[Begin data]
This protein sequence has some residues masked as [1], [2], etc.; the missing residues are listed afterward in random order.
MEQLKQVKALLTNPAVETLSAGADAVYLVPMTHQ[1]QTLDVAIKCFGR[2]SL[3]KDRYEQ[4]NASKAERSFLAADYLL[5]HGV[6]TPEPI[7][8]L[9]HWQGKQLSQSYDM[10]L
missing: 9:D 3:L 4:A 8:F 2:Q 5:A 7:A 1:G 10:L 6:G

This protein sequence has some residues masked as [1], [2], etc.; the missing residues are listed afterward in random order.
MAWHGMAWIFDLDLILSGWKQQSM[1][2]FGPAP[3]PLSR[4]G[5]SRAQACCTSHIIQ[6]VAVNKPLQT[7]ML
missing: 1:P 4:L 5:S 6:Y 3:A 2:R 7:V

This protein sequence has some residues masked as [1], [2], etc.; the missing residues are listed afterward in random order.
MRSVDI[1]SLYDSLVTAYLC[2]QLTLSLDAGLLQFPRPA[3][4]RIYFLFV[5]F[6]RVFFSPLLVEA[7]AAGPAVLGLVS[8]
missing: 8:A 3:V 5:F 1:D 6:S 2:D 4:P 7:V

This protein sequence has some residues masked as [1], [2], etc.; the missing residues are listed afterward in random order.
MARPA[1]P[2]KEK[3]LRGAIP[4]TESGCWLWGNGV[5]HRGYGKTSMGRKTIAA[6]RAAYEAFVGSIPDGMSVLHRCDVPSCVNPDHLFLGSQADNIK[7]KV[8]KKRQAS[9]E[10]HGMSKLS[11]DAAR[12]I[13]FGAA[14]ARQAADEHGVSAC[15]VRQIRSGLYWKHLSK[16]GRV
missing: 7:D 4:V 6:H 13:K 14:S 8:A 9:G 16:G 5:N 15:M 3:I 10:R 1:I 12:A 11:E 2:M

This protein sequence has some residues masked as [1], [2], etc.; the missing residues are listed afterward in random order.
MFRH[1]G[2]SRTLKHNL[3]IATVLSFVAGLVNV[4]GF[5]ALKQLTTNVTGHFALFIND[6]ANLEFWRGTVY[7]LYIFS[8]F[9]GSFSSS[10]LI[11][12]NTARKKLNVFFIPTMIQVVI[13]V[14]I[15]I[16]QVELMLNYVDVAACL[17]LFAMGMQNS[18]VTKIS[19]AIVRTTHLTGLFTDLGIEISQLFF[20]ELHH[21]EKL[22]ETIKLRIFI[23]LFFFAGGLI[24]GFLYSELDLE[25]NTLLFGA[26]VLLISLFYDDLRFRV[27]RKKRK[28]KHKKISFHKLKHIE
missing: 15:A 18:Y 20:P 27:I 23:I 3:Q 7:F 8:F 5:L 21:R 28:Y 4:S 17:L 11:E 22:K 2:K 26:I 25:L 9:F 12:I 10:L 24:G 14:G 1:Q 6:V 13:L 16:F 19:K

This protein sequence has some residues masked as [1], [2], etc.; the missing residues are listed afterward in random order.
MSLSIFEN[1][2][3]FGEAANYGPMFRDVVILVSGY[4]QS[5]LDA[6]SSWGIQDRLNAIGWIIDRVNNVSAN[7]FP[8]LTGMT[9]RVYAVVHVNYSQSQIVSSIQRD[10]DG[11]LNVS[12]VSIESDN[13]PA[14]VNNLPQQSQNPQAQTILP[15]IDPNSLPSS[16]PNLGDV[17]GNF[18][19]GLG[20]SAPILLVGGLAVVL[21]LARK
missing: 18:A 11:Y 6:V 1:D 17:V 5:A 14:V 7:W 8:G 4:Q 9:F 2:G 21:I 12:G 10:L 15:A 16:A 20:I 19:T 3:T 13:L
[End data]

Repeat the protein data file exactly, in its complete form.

This protein sequence has some residues masked as [1], [2], etc.; the missing residues are listed afterward in random order.
MEQLKQVKALLTNPAVETLSAGADAVYLVPMTHQ[1]QTLDVAIKCFGR[2]SL[3]KDRYEQ[4]NASKAERSFLAADYLL[5]HGV[6]TPEPI[7][8]L[9]HWQGKQLSQSYDM[10]L
missing: 9:D 3:L 4:A 8:F 2:Q 5:A 7:A 1:G 10:L 6:G

This protein sequence has some residues masked as [1], [2], etc.; the missing residues are listed afterward in random order.
MAWHGMAWIFDLDLILSGWKQQSM[1][2]FGPAP[3]PLSR[4]G[5]SRAQACCTSHIIQ[6]VAVNKPLQT[7]ML
missing: 1:P 4:L 5:S 6:Y 3:A 2:R 7:V

This protein sequence has some residues masked as [1], [2], etc.; the missing residues are listed afterward in random order.
MRSVDI[1]SLYDSLVTAYLC[2]QLTLSLDAGLLQFPRPA[3][4]RIYFLFV[5]F[6]RVFFSPLLVEA[7]AAGPAVLGLVS[8]
missing: 8:A 3:V 5:F 1:D 6:S 2:D 4:P 7:V

This protein sequence has some residues masked as [1], [2], etc.; the missing residues are listed afterward in random order.
MARPA[1]P[2]KEK[3]LRGAIP[4]TESGCWLWGNGV[5]HRGYGKTSMGRKTIAA[6]RAAYEAFVGSIPDGMSVLHRCDVPSCVNPDHLFLGSQADNIK[7]KV[8]KKRQAS[9]E[10]HGMSKLS[11]DAAR[12]I[13]FGAA[14]ARQAADEHGVSAC[15]VRQIRSGLYWKHLSK[16]GRV
missing: 7:D 4:V 6:H 13:K 14:S 8:A 9:G 16:G 5:N 15:M 3:I 10:R 1:I 12:A 11:E 2:M

This protein sequence has some residues masked as [1], [2], etc.; the missing residues are listed afterward in random order.
MFRH[1]G[2]SRTLKHNL[3]IATVLSFVAGLVNV[4]GF[5]ALKQLTTNVTGHFALFIND[6]ANLEFWRGTVY[7]LYIFS[8]F[9]GSFSSS[10]LI[11][12]NTARKKLNVFFIPTMIQVVI[13]V[14]I[15]I[16]QVELMLNYVDVAACL[17]LFAMGMQNS[18]VTKIS[19]AIVRTTHLTGLFTDLGIEISQLFF[20]ELHH[21]EKL[22]ETIKLRIFI[23]LFFFAGGLI[24]GFLYSELDLE[25]NTLLFGA[26]VLLISLFYDDLRFRV[27]RKKRK[28]KHKKISFHKLKHIE
missing: 15:A 18:Y 20:P 27:I 23:I 3:Q 7:F 8:F 5:L 21:R 28:Y 4:S 17:L 11:E 22:K 2:K 26:I 25:L 9:F 12:I 10:L 24:G 14:G 1:Q 6:V 13:L 16:F 19:K

This protein sequence has some residues masked as [1], [2], etc.; the missing residues are listed afterward in random order.
MSLSIFEN[1][2][3]FGEAANYGPMFRDVVILVSGY[4]QS[5]LDA[6]SSWGIQDRLNAIGWIIDRVNNVSAN[7]FP[8]LTGMT[9]RVYAVVHVNYSQSQIVSSIQRD[10]DG[11]LNVS[12]VSIESDN[13]PA[14]VNNLPQQSQNPQAQTILP[15]IDPNSLPSS[16]PNLGDV[17]GNF[18][19]GLG[20]SAPILLVGGLAVVL[21]LARK
missing: 18:A 11:Y 6:V 1:D 17:V 5:A 14:V 7:W 8:G 4:Q 9:F 2:G 21:I 12:G 10:L 15:A 16:A 20:I 19:T 3:T 13:L